I'm just peeking over the edge right now. I'm not sure I want to see what might be looking back.

I’m just peeking over the edge right now. I’m not sure I want to see what might be looking back.

For some set of reasons I cannot fathom, I feel myself to revisit pretty much everything I thought I knew and believed about the entire concept of evil. My caption in the picture is more than a little coy. While in seminary, I intellectually wrestled with all sorts of evil: the Holocaust, racism, and theodicy itself as human beings sought in a variety of ways to account for the reality of evil even as we affirm ours is a good God whose love for us is beyond our ability to comprehend.

I actually came to all sorts of conclusions that I now suspect are all wrong. Taking a look at something as huge, monstrous, and horrifying as evil is not something anyone, ever, should do lightly. While an undergraduate, I thought it would a be a good idea to research Naziism. This was my first real, in-depth, research in this whole reality. Nothing prepared me for the psychic toll it took on me. Looking back, I suppose I was both too young and too glib to comprehend anything as awful as that. There comes a point, however, when anyone encountering any kind of evil suddenly ceases to believe in goodness; this is what Nietzsche meant when he said the abyss stares in to us. When seized by that relentless black stare, it can undermine all we think we know.

And yet, for whatever reason, I’m forced to the conclusion that my far-too-tidy, far-too-self-satisfying and self-satisfied conclusions regarding this rather broad and wide subject matter are, not to put too fine a point on it, bullshit. Which leaves me in the unenviable place of having, yet again, to place myself on the edge and look again. This time, however, I do so without anything other than the understanding that I will not – no one can, really – grasp the nothingness that will, regardless of all my efforts, slide in to me. One way or another, this will happen.move to the light with

Which means, of course, I need to do this in stages. For my own psychic health if nothing else. Practicing any spiritual discipline is difficult; the discipline of discerning the truth about that darkness, how it is always both outside and within me, and all the guises it wears to insinuate itself in to our lives, our families, our communities, and our world: these are frightening thoughts even as I type them. Of course, some folks always say, “Well, leave well-enough alone.” Except, I can’t. Because this is something I feel I must do. One cannot move to the light unless one is willing to go through all sorts of darkness.

I find it interesting that, wanting to find something – anything! – with which to begin a deeper exploration of the topic, I ended up starting where I’d left off: With philosophical and political explanations that, while certainly necessary, are precisely those I feel the need to set to one side. While I recognize the need to account for the previous century’s many adventures in mass dehumanization and death, I no longer believe even the best efforts in that regard address the variety of realities that wound up producing the same result – millions dead for the simple fact of their existence.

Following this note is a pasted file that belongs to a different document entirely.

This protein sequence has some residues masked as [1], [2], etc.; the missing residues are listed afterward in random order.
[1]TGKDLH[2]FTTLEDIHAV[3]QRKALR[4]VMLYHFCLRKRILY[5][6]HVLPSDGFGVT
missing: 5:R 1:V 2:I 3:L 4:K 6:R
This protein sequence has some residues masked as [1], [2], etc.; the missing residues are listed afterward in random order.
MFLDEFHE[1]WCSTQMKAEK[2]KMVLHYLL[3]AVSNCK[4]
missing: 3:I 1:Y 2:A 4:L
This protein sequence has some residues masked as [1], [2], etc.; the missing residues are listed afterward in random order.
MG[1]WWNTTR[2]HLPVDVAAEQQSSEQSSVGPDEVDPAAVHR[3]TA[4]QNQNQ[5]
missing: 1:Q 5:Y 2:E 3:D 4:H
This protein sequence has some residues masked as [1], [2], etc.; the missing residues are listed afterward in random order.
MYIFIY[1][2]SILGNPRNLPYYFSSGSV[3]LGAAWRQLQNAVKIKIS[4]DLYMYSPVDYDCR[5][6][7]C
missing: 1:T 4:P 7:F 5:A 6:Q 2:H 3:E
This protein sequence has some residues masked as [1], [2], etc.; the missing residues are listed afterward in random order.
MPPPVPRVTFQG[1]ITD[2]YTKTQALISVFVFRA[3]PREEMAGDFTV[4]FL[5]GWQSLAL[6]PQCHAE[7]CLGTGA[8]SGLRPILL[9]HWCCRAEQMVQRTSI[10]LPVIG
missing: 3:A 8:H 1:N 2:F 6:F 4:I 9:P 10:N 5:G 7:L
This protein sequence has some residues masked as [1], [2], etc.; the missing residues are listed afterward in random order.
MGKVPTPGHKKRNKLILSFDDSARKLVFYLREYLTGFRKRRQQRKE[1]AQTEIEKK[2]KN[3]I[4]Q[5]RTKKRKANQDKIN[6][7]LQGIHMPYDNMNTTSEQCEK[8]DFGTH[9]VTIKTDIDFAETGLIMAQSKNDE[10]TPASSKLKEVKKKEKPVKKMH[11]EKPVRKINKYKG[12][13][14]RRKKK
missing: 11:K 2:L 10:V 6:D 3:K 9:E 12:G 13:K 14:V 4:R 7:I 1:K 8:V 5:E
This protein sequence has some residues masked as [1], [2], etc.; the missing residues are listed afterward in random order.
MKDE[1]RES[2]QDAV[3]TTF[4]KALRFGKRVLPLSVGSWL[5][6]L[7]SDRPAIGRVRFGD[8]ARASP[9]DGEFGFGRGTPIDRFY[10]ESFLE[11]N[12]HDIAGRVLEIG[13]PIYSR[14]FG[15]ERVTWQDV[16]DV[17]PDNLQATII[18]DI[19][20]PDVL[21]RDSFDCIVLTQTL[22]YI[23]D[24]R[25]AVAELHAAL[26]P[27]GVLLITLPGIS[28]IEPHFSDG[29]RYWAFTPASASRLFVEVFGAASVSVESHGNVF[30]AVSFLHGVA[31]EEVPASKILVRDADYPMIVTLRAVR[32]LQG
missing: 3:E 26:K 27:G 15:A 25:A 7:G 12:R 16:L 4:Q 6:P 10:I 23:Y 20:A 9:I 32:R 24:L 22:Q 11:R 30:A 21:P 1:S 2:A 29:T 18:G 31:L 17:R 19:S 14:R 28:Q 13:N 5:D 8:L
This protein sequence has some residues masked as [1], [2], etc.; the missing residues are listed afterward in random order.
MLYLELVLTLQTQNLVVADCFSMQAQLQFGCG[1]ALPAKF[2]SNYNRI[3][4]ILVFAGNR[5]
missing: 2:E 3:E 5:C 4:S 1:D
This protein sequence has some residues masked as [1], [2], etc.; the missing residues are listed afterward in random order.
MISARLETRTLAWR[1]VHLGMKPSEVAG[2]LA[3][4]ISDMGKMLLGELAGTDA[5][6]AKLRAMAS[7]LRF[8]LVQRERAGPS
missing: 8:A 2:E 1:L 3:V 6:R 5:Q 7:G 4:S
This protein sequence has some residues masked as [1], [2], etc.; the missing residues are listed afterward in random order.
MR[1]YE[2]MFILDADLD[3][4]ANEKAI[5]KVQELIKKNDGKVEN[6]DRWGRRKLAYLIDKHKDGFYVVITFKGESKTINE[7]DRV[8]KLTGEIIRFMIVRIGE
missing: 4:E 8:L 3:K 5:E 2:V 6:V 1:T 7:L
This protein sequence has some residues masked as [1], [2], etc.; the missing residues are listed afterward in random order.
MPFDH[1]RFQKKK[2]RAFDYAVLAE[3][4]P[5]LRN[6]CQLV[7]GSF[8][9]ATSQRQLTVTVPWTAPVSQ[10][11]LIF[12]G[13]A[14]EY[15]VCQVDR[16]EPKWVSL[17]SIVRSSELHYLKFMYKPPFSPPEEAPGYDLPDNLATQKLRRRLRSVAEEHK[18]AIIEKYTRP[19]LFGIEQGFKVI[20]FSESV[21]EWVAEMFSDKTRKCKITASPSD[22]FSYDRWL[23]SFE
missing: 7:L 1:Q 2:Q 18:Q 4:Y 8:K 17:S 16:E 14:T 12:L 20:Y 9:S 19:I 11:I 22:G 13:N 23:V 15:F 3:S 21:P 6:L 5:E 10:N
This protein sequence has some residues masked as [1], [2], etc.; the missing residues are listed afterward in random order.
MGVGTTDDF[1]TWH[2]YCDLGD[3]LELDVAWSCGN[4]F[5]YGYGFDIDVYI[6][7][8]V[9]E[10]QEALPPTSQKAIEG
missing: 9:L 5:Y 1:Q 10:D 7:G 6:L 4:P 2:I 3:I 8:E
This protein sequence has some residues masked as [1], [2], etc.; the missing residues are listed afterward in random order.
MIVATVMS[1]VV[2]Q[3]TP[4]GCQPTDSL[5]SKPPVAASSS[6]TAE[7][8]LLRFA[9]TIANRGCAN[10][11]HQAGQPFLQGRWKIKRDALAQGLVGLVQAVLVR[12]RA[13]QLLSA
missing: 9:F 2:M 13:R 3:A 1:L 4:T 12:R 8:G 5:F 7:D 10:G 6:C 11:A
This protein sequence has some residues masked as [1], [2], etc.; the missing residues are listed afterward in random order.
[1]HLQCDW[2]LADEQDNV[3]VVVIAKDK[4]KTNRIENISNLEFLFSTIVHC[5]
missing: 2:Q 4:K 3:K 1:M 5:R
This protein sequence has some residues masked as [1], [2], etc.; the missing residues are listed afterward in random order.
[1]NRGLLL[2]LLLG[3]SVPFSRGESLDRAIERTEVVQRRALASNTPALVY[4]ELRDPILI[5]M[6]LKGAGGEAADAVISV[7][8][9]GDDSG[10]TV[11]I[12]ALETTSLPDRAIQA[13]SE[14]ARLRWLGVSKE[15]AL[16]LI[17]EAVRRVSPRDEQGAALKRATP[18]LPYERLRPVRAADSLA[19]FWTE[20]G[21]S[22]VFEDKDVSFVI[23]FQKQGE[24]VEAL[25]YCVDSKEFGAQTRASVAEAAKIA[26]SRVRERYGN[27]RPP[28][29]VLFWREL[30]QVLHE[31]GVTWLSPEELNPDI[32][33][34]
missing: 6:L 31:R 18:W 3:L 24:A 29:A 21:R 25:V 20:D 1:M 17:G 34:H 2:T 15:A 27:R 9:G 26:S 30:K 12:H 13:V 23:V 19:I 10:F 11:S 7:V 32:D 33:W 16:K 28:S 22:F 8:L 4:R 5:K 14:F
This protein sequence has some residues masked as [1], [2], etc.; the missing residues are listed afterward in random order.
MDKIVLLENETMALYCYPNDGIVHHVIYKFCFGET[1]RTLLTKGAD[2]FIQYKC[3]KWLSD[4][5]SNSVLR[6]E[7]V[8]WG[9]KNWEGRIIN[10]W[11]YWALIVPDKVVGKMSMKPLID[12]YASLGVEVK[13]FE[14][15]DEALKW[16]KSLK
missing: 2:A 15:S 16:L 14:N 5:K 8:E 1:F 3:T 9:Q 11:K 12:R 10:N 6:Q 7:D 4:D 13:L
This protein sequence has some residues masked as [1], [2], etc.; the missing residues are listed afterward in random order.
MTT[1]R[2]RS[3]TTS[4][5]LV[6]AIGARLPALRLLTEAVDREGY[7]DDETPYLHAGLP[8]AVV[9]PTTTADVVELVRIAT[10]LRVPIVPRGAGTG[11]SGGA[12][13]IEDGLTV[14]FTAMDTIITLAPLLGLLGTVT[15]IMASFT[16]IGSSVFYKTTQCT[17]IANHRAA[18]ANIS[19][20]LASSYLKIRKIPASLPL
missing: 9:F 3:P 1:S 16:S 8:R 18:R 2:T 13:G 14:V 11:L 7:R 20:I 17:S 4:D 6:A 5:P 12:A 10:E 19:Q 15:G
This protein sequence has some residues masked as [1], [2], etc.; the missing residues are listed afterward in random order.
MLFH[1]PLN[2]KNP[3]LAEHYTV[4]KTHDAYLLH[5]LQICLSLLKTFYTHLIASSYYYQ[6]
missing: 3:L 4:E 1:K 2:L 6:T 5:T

More important, for me, is the inadequacy of any discussion or understanding of evil that restricts itself to social forces and political realities. Which is not to say they cannot be evil. It is when we only see evil here, rather than both in individual lives as well as across political ideologies and societies, that we need to take care we don’t reduce evil – no matter how horrifying – to the political grotesqueries of the 20th century.

Finally, and most important, I am convinced that I have to rethink my approach to matters of spiritual evil. Which is not to say I buy the whole thing about humans being pawns in a war between God and Satan; that’s kindergarten theology. Still, the reality of evil and the near infinity of faces it offers the world through which to insinuate itself in to our lives, compels me to consider that the terror individuals face in their lives might well stem as much from spiritual forces as it does chemical imbalances.

As I said: this is an enormous topic; it poses dangers to one’s sense of psychic health; it seems I might be not so much discarding what I previously believed as I am reaching the point where those previous answers (or whatever they might have been) no longer satisfy. I know this isn’t something to do quickly. I do know that, rather than answers, I think I might be looking more for a description of the many disguises evil uses to destroy us, our lives, our families, and our world.


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